Lloyd DeWitt Bockstruck has one important piece of advice for researching Colonial American ancestors – find every document for every ancestor in their lifetime.
Bockstruck presented a workshop on finding overseas origins of American Colonists and immigrants at the Fort Worth Genealogical Society summer seminar. He went through a long list of steps and resources to locate these all-important pieces of paper.
The first three steps are to identify the ancestor in question, search all original source materials for the locality and the era in North America where the ancestor lived, and determine the ancestor’s national origin. Bockstruck recommends using these resources for research:
- Reference works on surnames and forenames
- Passenger arrival lists
- Denizations and naturalizations
- Probate records
- Land records
- Military and pension records
- Court minutes
- Vital statistics
- Diaries, journals, correspondence
- Genealogical literature
- International Genealogical Index
- Alumni registers
- Occupational records
- Biographical directories of colonists
- Church records
- Manuscript collections
Bockstruck also pointed out certain words on documents that may provide clues.
- Gentleman: Was of noble birth, belonged to landed gentry or had aristocratic family ties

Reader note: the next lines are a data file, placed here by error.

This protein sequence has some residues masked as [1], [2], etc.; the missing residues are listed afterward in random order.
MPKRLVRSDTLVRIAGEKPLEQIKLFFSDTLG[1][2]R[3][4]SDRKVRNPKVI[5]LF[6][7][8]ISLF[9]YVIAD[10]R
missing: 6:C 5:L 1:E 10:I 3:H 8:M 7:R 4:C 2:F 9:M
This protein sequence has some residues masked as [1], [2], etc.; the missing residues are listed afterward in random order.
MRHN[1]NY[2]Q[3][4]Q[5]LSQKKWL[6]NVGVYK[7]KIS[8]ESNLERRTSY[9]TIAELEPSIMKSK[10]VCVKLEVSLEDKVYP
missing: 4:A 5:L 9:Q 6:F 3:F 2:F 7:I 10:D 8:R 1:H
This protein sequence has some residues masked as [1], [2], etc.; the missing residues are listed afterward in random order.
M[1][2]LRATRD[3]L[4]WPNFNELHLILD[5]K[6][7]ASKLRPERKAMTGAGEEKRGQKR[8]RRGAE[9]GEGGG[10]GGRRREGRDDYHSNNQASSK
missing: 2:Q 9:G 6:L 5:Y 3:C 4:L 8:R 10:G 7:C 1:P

- Mister or Mr.: Was a gentleman, an office holder or member of clergy
- Clark or clerk: Usually associated with clergy and was educated
Bockstruck said the value of church records could not be emphasized enough.
“Know how to mine church records,” he said. “Those who came to the American Colonies were suspect and they had to be verified and cleared by a church when traveling.”
He also told attendees that no church should be overlooked.
“Quakers were the third largest denomination during the American Colonial era, so you may have Quakers in your family and not know it, even if you don’t have any Quakers today,” he said.
Genealogists should also read the journals of well-known historical figures. George Washington and Thomas Jefferson kept detailed journals and correspondence. They may mention people they did business with or socialized with and one of these people may be a genealogist’s ancestor.
“That same research technique can be used anytime, anywhere,” Bockstruck said. “Abraham Lincoln’s documents may help someone in Illinois and Stephen F. Austin’s documents may help a genealogist in Texas.”